Dambusters still bouncing at 70
The technology was far from perfect and the 617 Sqn mission failed to significantly damage the German war machine or shorten the war, but the Dambusters have remained part of military folklore since.
To commemorate the 70th anniversary of Sir Barnes Wallis’s bouncing bomb raids of May 1943, the UK’s Brooklands Museum is holding a series of events, culminating in a day of celebrations on 17 May, including a chance to meet veterans of RAF Bomber Command and view a prototype of the so-called aerial mine used to breach the Ruhr dams.
Wallis spent almost four decades working at Brooklands, including time spent on the Wellington bomber.
BoJo’s H-ro rant
London mayor Boris Johnson – whose pet project remains a new hub airport in the Thames estuary – recently told opponents of a third Heathrow runway that such a project would “desecrate” the capital with “hundreds of thousands, if not millions of great flying fleets of fortissimo flatulence”.
That image of large, noisy objects descending from the sky over London, often unable to land… it reminded us of something. Not sure what.
The last survivor
Another icon of the Second World War – the only surviving Dornier Do 17 “Flying Pencil” – is to be raised from the English Channel, 73 years after it was shot down during the Battle
The aircraft – preserved largely intact – was spotted by divers in 2008 off the Goodwin Sands in Kent. Aside from barnacles and other effects of sea life, the condition of Do 17Z Werke nr 1160 is said to be “remarkable”, with its tyres inflated and damage to the propellers only, inflicted during its final crash landing.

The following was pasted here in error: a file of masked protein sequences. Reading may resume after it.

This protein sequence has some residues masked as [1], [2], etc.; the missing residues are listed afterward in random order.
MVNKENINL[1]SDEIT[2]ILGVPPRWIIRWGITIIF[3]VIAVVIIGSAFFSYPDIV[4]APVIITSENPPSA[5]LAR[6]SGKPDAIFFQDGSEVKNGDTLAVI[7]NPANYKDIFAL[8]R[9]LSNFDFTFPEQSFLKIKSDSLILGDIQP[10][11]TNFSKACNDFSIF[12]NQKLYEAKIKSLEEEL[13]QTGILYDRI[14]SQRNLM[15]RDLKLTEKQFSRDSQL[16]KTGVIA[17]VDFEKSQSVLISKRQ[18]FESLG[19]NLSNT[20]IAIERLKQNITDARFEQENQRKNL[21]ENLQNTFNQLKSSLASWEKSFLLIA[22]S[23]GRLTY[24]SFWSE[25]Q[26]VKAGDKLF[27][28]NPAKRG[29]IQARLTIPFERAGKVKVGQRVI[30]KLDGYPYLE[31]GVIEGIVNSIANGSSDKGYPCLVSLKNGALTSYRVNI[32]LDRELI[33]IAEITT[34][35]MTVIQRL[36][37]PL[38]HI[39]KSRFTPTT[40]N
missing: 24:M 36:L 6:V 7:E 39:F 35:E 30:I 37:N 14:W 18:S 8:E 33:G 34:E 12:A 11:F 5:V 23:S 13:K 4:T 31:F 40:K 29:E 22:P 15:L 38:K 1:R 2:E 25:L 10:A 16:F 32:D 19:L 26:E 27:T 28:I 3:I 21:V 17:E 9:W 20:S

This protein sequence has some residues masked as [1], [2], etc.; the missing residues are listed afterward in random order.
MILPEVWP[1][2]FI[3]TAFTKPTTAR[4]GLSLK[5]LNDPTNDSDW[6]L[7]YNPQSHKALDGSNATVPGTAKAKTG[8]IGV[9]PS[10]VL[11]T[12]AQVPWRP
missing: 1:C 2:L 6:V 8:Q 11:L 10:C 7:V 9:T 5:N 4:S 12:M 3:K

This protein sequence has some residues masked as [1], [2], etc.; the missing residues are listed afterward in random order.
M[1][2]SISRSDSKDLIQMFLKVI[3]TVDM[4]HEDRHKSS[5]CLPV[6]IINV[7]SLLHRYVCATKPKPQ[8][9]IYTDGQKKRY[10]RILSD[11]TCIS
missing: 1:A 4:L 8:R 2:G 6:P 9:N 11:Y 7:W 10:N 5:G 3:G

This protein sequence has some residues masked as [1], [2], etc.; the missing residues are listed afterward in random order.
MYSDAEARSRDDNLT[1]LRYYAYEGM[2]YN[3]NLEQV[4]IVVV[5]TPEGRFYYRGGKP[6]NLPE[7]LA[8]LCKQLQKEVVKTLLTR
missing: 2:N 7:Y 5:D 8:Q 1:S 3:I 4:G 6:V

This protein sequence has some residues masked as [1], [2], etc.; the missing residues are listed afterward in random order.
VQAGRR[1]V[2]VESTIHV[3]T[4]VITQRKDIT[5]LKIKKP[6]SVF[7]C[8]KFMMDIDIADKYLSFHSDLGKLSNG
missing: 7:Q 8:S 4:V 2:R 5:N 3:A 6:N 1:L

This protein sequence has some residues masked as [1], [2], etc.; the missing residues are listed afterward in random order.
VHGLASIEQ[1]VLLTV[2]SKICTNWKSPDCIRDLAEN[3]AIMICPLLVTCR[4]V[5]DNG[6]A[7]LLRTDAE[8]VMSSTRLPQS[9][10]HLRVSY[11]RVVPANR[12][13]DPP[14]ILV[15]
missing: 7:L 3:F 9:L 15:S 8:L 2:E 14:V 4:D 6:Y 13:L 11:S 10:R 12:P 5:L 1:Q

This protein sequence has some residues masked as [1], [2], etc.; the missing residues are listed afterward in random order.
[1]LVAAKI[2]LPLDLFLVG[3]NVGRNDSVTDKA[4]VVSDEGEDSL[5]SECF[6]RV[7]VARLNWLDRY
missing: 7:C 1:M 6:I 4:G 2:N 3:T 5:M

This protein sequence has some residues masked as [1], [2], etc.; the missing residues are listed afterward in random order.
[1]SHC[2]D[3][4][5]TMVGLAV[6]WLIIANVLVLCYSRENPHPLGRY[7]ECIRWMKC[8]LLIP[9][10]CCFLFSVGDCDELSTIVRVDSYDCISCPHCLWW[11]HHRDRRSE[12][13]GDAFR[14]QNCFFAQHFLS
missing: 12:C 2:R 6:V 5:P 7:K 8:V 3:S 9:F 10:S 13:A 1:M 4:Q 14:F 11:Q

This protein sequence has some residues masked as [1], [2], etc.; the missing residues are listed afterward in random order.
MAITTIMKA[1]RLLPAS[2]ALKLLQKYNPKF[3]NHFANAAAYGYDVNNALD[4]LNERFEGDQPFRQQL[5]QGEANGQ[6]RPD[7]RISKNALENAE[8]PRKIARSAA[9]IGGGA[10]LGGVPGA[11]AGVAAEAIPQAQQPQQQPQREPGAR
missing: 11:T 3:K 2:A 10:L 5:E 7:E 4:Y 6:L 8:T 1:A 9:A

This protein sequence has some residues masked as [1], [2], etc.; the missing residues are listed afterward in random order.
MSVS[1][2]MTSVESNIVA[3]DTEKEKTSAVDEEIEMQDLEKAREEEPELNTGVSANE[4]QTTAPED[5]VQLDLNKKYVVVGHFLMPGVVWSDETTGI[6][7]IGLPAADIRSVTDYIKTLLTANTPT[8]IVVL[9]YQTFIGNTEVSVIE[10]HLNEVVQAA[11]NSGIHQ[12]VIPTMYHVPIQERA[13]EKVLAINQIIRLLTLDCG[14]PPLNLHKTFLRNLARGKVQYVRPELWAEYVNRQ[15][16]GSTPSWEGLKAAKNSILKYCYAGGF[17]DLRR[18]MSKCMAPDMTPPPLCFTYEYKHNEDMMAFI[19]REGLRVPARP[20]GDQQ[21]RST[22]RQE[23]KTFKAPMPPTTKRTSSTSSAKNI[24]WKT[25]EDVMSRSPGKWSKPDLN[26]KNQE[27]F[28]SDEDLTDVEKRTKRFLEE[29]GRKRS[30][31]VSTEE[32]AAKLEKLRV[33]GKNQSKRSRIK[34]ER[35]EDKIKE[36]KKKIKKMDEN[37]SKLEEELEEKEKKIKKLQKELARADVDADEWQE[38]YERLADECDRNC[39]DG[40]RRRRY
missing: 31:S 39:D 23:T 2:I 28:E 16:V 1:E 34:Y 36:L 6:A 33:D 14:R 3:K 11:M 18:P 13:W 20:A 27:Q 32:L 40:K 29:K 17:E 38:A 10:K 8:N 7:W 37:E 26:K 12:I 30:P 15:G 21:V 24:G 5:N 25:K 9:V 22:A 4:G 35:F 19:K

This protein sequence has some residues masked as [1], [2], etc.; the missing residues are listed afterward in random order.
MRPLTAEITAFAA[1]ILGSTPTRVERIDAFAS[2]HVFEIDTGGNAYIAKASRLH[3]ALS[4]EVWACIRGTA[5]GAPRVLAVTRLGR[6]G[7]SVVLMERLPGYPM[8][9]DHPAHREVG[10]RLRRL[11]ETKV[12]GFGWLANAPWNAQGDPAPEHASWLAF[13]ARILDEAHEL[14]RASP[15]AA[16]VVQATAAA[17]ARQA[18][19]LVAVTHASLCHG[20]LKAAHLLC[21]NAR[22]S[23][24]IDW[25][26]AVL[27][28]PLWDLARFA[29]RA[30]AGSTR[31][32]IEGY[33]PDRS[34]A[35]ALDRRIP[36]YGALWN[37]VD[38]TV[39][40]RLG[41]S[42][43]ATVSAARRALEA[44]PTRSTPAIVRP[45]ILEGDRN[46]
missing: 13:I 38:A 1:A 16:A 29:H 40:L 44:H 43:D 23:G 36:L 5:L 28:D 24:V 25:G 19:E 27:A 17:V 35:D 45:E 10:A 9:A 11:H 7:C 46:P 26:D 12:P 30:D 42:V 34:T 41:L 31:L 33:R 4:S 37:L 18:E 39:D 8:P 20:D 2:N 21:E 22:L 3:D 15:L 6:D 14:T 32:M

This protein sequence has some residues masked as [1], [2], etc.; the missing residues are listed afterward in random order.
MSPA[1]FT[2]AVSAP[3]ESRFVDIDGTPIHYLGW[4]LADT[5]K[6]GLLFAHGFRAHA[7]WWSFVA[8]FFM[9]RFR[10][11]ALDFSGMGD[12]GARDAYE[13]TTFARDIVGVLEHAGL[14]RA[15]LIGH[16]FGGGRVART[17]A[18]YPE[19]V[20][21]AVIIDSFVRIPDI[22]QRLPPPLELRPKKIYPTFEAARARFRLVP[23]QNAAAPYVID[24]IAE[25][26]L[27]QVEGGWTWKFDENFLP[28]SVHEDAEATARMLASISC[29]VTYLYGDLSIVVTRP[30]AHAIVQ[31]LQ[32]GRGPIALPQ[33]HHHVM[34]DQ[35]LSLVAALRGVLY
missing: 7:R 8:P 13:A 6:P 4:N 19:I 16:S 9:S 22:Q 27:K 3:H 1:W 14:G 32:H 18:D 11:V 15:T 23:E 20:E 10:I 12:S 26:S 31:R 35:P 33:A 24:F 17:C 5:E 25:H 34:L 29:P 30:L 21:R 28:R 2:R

The three-week project to raise the Do 17 is described as the biggest recovery of its kind in UK waters.
The restored aircraft will go on to be exhibited at the Royal Air Force Museum.
Taking to the aria
Leisure airline Monarch entertained passengers who were checking in at London Gatwick for its inaugural flight to Verona with some traditional Italian opera. Sadly, there were no seats for a tenor.
Jesper Vanddam writes from Denmark saying that it was with some relief that he read our flightglobal.com headline: “USAF leader confirms manned decision for new bomber.” He says: “I have long feared that such a decision would be taken by robots.”
Hands off Earth!
EADS Cassidian’s “Defending world security” certainly wins the prize for most ambitious corporate slogan. Those Klingons must be terrified to invade now.